Even though the worst of the pandemic is already behind us, its effects will stay with us for a long time. We might not see a packed meeting room for a while, and some changes in the way we work won’t go away anytime soon. The most relevant example is, without a doubt, remote work. For 75% of UK executives, remote work was rare prior to the pandemic. Now, it’s the other way around. It was a forceful change, that we can be sure of, but once businesses started using the right collaboration tools, they discovered that employees will not lose their productivity while working from home. Remote and hybrid work have become the norm, with some major enterprises opting for remote work indefinitely.
Companies that do not give their employees this flexibility risk losing talent. 95% of executives said that hybrid work would improve business performance, and 93% that a company that works after a hybrid model is future-proof. Also, nearly two-thirds of executives said that they would consider changing roles if this allowed them more flexibility to work either from home or from the office. Another study from the Stanford Institute for Economic Policy Research also found that only 20% of employees want to return to the office full-time, even after the pandemic ends. The hybrid work model does seem to offer the best of both worlds: it allows workers to maintain a better work/life balance while avoiding the potential long-term drawbacks of working from home full time (loneliness, boredom, lack of engagement).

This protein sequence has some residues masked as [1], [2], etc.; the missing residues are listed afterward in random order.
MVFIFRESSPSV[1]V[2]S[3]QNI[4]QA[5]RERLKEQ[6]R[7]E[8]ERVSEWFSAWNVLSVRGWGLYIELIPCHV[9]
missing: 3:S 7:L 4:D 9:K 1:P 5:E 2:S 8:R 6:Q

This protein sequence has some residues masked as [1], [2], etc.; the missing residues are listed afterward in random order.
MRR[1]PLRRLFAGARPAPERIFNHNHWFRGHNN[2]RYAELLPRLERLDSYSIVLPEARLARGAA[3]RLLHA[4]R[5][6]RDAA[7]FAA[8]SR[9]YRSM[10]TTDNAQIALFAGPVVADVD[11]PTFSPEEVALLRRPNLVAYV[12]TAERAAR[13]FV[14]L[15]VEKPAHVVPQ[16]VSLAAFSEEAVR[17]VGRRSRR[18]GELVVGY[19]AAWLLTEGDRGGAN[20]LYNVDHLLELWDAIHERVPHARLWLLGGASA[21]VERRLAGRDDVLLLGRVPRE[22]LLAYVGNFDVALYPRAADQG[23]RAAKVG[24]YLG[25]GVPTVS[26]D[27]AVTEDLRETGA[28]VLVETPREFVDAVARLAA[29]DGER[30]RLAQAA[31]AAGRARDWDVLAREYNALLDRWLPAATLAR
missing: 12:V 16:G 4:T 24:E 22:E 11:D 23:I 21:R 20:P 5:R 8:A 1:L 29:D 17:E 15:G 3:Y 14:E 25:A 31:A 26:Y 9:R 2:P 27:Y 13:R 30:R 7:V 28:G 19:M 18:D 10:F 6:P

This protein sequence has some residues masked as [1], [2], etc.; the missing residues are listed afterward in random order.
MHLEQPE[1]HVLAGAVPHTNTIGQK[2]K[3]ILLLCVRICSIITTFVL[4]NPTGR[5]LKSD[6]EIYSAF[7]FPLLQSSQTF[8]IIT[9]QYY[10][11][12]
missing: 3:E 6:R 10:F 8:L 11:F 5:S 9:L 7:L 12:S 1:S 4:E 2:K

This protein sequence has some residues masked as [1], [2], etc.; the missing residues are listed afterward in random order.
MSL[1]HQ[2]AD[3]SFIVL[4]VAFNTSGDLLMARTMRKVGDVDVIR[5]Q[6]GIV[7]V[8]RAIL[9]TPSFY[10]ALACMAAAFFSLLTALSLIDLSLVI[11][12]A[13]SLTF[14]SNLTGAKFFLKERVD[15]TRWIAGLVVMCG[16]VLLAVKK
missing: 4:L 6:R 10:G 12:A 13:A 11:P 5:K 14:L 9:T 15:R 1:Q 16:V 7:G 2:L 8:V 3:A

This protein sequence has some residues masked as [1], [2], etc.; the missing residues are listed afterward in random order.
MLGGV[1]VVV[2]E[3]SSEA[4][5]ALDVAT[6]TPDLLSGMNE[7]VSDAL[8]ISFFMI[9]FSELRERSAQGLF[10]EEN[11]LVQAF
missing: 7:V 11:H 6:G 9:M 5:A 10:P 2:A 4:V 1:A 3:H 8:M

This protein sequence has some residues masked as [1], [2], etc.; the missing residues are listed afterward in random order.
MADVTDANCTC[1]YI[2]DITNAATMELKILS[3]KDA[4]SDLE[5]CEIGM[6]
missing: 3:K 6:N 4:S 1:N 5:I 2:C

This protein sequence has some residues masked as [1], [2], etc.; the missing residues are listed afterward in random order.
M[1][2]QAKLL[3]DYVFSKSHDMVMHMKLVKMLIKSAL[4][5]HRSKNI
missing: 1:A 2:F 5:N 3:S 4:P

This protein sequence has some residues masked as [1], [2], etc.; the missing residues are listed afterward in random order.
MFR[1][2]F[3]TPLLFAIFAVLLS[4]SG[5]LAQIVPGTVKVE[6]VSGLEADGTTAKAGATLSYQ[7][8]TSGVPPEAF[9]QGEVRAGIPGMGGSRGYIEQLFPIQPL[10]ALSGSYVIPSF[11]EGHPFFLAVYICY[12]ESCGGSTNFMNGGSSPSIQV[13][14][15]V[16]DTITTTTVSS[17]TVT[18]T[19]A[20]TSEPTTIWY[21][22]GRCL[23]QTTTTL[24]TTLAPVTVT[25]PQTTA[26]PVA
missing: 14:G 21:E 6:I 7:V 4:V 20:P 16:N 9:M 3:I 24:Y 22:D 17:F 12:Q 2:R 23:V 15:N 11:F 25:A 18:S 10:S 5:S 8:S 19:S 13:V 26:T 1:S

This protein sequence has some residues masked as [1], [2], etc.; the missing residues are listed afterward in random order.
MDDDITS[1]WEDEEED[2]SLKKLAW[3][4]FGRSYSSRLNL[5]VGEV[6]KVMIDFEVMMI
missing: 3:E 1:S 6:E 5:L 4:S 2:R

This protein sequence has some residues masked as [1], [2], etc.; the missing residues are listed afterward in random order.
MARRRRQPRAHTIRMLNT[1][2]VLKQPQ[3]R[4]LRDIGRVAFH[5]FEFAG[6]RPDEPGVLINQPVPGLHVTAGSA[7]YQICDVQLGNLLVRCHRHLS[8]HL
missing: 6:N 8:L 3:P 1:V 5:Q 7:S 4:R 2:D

Most UK executives feel optimistic about the future.
Although the outlook for the businesses was rather bleak at the beginning of the pandemic, things did eventually go back on track, and, as 2021 is coming to a close, UK executives seem to be mostly optimistic about the future. The UK's GDP is growing, and only 8% of executives feel that the next year will bring bad things for businesses. This goes to show that the UK's business segment showed resilience during the pandemic and, with the right tools, even a global crisis can become an opportunity for growth. It might not always be smooth sailing, but a visionary mindset and the ability to adapt can help overcome most obstacles.
Image source https://unsplash.com/photos/R_W_9D-53lw